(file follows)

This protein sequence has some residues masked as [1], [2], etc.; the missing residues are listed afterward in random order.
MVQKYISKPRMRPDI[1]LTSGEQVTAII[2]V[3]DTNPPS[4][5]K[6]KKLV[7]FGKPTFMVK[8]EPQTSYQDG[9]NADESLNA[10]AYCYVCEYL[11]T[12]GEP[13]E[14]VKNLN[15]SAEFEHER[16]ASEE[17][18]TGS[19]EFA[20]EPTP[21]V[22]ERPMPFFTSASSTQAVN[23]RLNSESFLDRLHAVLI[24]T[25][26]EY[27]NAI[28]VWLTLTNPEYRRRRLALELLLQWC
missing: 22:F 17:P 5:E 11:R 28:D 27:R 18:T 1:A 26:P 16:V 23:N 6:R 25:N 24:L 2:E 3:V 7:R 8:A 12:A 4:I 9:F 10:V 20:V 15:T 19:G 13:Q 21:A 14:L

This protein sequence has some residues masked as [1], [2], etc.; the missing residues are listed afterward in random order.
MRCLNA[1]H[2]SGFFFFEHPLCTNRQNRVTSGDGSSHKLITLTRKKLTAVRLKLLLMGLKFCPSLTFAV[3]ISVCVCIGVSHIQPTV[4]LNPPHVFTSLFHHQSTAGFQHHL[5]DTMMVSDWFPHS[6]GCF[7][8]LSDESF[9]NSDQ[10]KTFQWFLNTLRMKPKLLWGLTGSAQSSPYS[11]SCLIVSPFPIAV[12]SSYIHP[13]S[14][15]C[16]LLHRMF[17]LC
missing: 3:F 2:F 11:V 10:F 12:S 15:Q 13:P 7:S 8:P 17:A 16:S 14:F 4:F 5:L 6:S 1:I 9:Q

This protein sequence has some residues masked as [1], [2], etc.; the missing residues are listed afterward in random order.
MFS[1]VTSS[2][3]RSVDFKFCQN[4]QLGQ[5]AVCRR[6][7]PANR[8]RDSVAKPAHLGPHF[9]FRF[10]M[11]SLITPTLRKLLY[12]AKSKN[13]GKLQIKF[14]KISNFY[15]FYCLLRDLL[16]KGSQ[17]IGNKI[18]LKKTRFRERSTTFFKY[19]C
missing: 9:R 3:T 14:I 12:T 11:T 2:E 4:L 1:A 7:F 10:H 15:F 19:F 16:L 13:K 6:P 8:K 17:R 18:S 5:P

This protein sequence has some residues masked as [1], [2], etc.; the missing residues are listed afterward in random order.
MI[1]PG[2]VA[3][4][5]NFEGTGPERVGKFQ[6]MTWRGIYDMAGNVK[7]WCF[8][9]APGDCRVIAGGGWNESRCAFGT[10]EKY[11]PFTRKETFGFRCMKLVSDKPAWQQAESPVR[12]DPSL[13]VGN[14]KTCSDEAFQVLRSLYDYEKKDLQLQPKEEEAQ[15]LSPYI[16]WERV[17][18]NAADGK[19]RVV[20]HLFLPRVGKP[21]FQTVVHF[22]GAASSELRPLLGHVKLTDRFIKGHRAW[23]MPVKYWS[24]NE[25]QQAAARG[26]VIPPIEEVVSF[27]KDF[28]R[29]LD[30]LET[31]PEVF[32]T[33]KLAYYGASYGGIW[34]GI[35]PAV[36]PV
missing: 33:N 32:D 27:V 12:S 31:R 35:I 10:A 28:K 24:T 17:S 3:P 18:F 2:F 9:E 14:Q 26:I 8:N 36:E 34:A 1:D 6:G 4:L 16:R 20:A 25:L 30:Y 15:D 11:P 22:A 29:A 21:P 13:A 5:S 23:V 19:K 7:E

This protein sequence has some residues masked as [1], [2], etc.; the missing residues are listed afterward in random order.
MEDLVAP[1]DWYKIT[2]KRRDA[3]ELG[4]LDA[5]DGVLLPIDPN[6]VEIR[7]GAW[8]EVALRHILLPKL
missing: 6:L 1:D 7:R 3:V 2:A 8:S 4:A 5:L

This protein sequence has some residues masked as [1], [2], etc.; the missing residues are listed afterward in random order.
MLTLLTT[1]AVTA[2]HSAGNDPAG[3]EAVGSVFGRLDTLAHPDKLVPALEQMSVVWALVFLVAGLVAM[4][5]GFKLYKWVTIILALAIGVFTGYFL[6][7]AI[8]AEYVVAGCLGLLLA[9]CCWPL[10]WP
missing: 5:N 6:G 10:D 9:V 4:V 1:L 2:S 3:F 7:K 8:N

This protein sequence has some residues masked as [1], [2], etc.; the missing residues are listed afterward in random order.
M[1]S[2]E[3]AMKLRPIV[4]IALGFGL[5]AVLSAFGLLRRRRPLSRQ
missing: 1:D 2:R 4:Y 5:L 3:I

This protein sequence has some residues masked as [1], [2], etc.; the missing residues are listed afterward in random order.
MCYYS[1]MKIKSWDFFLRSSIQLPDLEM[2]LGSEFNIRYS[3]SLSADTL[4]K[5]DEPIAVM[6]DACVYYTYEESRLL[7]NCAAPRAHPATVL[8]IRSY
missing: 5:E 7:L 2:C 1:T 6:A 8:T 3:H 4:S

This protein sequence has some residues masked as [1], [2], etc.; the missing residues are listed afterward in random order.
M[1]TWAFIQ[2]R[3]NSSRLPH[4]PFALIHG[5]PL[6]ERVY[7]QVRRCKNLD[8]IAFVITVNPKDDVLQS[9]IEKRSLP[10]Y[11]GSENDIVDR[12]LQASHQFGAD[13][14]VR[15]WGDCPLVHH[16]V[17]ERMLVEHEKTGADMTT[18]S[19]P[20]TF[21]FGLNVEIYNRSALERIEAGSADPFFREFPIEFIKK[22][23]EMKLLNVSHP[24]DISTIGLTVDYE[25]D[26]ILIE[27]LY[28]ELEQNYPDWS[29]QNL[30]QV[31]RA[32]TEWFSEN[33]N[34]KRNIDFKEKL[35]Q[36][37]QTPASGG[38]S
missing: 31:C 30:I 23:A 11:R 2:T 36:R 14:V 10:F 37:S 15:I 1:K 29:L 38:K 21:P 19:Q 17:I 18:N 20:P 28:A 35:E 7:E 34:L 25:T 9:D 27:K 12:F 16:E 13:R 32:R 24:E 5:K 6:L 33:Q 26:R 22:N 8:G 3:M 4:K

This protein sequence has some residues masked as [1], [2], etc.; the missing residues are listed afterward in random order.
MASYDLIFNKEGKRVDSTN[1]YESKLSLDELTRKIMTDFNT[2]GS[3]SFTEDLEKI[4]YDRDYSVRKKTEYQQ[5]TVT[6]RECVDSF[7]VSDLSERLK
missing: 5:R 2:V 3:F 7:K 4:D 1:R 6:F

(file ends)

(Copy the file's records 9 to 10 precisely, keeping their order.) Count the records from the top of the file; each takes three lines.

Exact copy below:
This protein sequence has some residues masked as [1], [2], etc.; the missing residues are listed afterward in random order.
M[1]TWAFIQ[2]R[3]NSSRLPH[4]PFALIHG[5]PL[6]ERVY[7]QVRRCKNLD[8]IAFVITVNPKDDVLQS[9]IEKRSLP[10]Y[11]GSENDIVDR[12]LQASHQFGAD[13][14]VR[15]WGDCPLVHH[16]V[17]ERMLVEHEKTGADMTT[18]S[19]P[20]TF[21]FGLNVEIYNRSALERIEAGSADPFFREFPIEFIKK[22][23]EMKLLNVSHP[24]DISTIGLTVDYE[25]D[26]ILIE[27]LY[28]ELEQNYPDWS[29]QNL[30]QV[31]RA[32]TEWFSEN[33]N[34]KRNIDFKEKL[35]Q[36][37]QTPASGG[38]S
missing: 31:C 30:I 23:A 11:R 2:T 36:R 14:V 10:F 37:S 15:I 1:K 29:L 38:K 21:P 19:Q 17:I 18:N 20:P 28:A 35:E 7:E 34:L 25:T 9:D 27:K 12:F 16:E 13:R 32:R 24:E 5:K 6:L 33:Q 26:R 22:N 8:G 3:M 4:K

This protein sequence has some residues masked as [1], [2], etc.; the missing residues are listed afterward in random order.
MASYDLIFNKEGKRVDSTN[1]YESKLSLDELTRKIMTDFNT[2]GS[3]SFTEDLEKI[4]YDRDYSVRKKTEYQQ[5]TVT[6]RECVDSF[7]VSDLSERLK
missing: 5:R 2:V 3:F 7:K 4:D 1:R 6:F